The launch of the Radeon HD 5000 series has been a noticeably different than other major GPU launches in the last half-decade. Process problems over at TSMC and a lack of a competitive card from NVIDIA has resulted in a level of demand that until this year could not be satiated. Cypress chips were going out the door to stores practically as fast as they came out of the fab, leaving card vendors with too few chips to do custom card lines. What we have seen up until now has been limited to reference cards, with only minor variations such as a different cooler or a BIOS that allows voltage control. The supply of Cypress chips has only finally reached the point where there’s a suitable number of them for card vendors to produce a custom design.

  AMD Radeon HD 5870 Sapphire 5850 Toxic Edition Sapphire 5850 Vapor-X AMD Radeon HD 5850
Stream Processors 1600 1440 1440 1440
Texture Units 80 72 72 72
ROPs 32 32 32 32
Core Clock 850MHz 765MHz 735MHz 725MHz
Memory Clock 1.2GHz (4.8GHz data rate) GDDR5 1.125GHz (4.5GHz data rate) GDDR5 1.05GHz (4.2GHz data rate) GDDR5 1GHz (4GHz data rate) GDDR5
Memory Bus Width 256-bit 256-bit 256-bit 256-bit
Frame Buffer 1GB 1GB 1GB 1GB
Transistor Count 2.15B 2.15B 2.15B 2.15B
Manufacturing Process TSMC 40nm TSMC 40nm TSMC 40nm TSMC 40nm
Price Point $399 $339 N/A $299

Today Sapphire is launching a pair of Radeon HD 5850 cards: the 5850 Vapor-X and the 5850 Toxic Edition. Both of these cards use a new custom design – a custom PCB, custom chokes, and of course a custom cooler – making the set of them the first custom 5850 on the market. Both are factory overclocked, with the Vapor-X clocking in at 735MHz/1050MHz, and the Toxic at 765MHz/1125MHz, and are otherwise identical. Sapphire tells us that only the Toxic will be launching in North America, while the Vapor-X will be available elsewhere. As such, today we were looking at their 5850 Toxic Edition.

Diving right in to things, the most distinctive feature of course is the cooler on the Toxic. It’s one of Sapphire’s trademark vapor-chamber coolers as found through their entire Vapor-X/Toxic line, and is designed to be more efficient and quieter than the standard heatpipe-only coolers found on reference cards. Compared to the reference cooler it’s also open-ended, meaning unlike the reference cooler it’s not a blower that exhausts all air outside the case. Rather with a large, centered fan, the Toxic’s cooler pushes air out both the front and the rear of the card.

Cracking open the cooling apparatus we find a fairly large heatsink with 3 heatpipes embedded in it, running down to the vapor chamber in the base plate. The use of 3 heatpipes means the heatsink is asymmetrical, with more pipes going to towards the rear of the card than the front.

With the cooler removed, we can see the rest of the custom kit on the Toxic: the custom PCB and chokes. Right away you’ll notice that Sapphire’s custom PCB is longer than the stock PCB; 10.1” versus 9.5”. The result of this is not only more space that Sapphire has filled with capacitors and chokes, but the entire board is basically shifted to the right compared to the reference board. Meanwhile we can see Sapphire’s custom “Black Diamond” chokes, which are grooved for better airflow and heat dissipation.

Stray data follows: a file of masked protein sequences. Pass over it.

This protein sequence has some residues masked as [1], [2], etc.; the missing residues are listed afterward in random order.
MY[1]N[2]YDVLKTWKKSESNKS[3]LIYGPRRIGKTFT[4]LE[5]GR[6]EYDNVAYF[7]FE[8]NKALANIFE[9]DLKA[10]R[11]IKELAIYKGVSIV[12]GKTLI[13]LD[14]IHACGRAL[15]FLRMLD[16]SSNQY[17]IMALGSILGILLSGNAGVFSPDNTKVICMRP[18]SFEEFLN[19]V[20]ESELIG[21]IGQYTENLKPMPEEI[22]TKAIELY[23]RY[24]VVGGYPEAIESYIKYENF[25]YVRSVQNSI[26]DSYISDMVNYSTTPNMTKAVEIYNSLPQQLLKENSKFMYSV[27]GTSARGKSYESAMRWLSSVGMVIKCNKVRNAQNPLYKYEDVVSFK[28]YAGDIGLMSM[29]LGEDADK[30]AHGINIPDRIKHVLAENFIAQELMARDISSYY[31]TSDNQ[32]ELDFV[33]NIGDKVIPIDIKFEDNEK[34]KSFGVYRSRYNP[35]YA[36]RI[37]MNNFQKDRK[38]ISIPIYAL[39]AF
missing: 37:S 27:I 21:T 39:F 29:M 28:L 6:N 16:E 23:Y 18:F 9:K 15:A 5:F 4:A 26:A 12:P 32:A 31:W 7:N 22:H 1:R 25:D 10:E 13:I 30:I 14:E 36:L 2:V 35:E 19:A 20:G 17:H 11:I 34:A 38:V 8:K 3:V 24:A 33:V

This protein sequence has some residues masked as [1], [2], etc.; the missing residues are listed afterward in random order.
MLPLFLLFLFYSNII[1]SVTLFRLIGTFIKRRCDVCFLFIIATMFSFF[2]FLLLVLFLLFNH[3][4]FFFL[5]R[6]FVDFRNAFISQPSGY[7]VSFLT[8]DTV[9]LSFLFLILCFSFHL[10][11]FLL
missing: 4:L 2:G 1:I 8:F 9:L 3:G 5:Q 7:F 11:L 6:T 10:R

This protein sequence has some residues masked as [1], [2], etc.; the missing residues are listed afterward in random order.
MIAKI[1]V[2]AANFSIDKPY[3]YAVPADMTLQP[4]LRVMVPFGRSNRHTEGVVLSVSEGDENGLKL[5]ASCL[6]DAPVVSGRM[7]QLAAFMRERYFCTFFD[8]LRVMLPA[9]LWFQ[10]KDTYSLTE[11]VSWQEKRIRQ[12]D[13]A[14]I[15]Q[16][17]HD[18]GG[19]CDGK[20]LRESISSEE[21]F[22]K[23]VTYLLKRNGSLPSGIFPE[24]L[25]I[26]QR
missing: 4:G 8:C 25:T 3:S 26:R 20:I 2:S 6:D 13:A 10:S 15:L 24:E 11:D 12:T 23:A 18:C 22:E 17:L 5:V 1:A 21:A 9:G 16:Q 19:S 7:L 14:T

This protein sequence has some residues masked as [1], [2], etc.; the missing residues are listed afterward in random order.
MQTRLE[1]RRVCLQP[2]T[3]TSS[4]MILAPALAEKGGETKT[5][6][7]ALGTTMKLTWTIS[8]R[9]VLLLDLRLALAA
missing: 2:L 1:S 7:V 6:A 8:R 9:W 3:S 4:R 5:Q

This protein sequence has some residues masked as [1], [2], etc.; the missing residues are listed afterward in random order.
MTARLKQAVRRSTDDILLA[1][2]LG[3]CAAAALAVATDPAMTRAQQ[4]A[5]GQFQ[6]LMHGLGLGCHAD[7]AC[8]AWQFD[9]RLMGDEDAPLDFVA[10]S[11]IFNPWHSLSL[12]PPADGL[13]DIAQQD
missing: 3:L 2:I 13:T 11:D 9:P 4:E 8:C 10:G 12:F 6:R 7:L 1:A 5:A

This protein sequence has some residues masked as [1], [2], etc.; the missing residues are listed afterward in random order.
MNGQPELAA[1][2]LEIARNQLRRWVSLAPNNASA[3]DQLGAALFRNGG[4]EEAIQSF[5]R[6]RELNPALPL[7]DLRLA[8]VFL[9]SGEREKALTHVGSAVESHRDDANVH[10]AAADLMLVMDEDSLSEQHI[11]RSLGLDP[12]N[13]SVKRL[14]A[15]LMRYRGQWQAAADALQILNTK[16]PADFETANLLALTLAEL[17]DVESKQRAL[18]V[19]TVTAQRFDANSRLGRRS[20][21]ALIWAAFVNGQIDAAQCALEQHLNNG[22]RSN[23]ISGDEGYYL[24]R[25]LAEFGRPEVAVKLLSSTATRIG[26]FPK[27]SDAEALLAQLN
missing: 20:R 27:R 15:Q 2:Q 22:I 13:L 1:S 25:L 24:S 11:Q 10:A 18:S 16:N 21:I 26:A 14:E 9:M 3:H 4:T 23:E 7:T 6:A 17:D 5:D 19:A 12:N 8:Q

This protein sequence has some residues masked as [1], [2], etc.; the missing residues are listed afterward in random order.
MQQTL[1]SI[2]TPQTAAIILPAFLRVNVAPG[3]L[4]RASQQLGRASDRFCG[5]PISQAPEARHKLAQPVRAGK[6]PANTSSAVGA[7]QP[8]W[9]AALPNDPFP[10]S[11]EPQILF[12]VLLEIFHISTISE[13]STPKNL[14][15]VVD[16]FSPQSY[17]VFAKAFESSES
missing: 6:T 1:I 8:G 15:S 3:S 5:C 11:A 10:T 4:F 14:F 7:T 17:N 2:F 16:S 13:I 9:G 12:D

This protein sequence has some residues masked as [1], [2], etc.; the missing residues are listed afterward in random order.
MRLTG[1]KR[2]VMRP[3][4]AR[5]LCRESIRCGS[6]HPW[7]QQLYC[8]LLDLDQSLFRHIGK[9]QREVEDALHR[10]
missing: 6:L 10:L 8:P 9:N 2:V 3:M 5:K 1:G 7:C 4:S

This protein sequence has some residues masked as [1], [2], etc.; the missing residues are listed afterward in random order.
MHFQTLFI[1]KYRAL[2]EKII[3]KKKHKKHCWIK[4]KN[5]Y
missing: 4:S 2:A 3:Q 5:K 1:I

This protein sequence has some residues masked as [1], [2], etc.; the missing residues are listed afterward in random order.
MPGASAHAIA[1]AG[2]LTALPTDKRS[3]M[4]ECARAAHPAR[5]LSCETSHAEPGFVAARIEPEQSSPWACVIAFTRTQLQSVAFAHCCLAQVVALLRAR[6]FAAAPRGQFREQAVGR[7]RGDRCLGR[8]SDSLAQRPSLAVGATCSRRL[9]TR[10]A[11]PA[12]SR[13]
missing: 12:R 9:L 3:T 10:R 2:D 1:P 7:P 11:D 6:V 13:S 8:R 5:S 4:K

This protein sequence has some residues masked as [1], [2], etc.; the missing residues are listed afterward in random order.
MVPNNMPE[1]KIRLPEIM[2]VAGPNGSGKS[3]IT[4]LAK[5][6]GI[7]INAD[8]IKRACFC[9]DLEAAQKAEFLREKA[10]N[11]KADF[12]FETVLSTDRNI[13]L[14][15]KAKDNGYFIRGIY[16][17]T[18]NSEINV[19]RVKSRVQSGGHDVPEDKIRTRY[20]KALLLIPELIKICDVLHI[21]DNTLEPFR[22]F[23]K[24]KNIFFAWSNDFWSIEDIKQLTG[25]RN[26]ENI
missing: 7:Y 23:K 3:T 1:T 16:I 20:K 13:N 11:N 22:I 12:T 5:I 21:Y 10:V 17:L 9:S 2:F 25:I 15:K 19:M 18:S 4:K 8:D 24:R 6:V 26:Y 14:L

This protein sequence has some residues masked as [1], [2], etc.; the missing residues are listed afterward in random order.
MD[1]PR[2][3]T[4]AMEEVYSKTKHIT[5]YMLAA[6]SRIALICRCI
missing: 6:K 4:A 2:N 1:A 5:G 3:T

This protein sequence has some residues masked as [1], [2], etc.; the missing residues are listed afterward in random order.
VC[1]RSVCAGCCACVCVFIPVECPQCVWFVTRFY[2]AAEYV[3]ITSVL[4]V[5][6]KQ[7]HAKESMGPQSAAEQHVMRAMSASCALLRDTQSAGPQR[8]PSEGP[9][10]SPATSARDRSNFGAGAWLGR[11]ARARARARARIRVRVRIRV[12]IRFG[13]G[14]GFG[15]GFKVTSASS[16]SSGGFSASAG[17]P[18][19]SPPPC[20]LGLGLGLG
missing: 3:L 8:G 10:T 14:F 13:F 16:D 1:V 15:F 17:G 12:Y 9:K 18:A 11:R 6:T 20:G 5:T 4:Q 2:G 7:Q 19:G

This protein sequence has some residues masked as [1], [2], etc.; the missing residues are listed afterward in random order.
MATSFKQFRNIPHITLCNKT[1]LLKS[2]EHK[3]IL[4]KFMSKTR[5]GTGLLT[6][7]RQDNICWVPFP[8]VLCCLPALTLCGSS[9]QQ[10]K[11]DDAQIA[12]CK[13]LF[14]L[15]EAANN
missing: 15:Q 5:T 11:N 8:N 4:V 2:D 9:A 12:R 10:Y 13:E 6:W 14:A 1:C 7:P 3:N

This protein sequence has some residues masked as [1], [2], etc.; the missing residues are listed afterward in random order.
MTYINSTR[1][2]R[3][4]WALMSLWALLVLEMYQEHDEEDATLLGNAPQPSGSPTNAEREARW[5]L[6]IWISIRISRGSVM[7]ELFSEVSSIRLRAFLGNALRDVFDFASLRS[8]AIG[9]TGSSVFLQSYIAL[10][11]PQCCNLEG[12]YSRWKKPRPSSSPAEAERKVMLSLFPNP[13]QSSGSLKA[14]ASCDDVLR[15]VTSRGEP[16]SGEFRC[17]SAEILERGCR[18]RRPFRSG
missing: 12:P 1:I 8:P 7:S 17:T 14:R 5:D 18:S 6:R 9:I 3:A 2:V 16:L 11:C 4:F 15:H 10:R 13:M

One particularly interesting deviation from the reference design is that rather than trying to attach the main VRMs to the cooler, Sapphire has given the VRMs their own small heatsink. This heatsink sits below the larger heatsink attached to the GPU, and catches airflow from the fan bound for the rear of the card. Based on our past observations, the cooling on VRMs on the reference 5800 and 5900 designs has been sketchy – for our 5970 in particular we found that the VRMs would overheat under a modest overclock. Our 5850 reference samples have not provided similar problems thanks to the lower operating voltage of a 5850, but this should still prove to be a better method of cooling the VRMs than the simple metal bar on a reference 5850.

The fact that the card deviates this much from the AMD reference design means that some considerations need to be taken in to account compared to the 5850. At around 0.5” longer than the reference design, the Toxic can get close to impeding whatever may lie behind the card. Sapphire kept the 5850’s rear-facing PCIe power plugs rather than going with 5870-style top-facing plugs, so you have to factor in the additional space required by the cables. In our Spedo case, this is as long as a fully installed card can get without running in to the case fan behind the video card.

The open-ended design also changes cooling considerations slightly. With the card venting hot air out the rear of the card along with the front, we found having a fan behind the card to feed it fresh air to be counter-productive – we were better off removing the fan and letting the card blow air back. On the plus side, the fact that the cooler on this card is open-ended on both sides means that unlike the full sheath on the reference card, this card is compatible with tool-less locking mechanisms such as what’s on our Spedo case.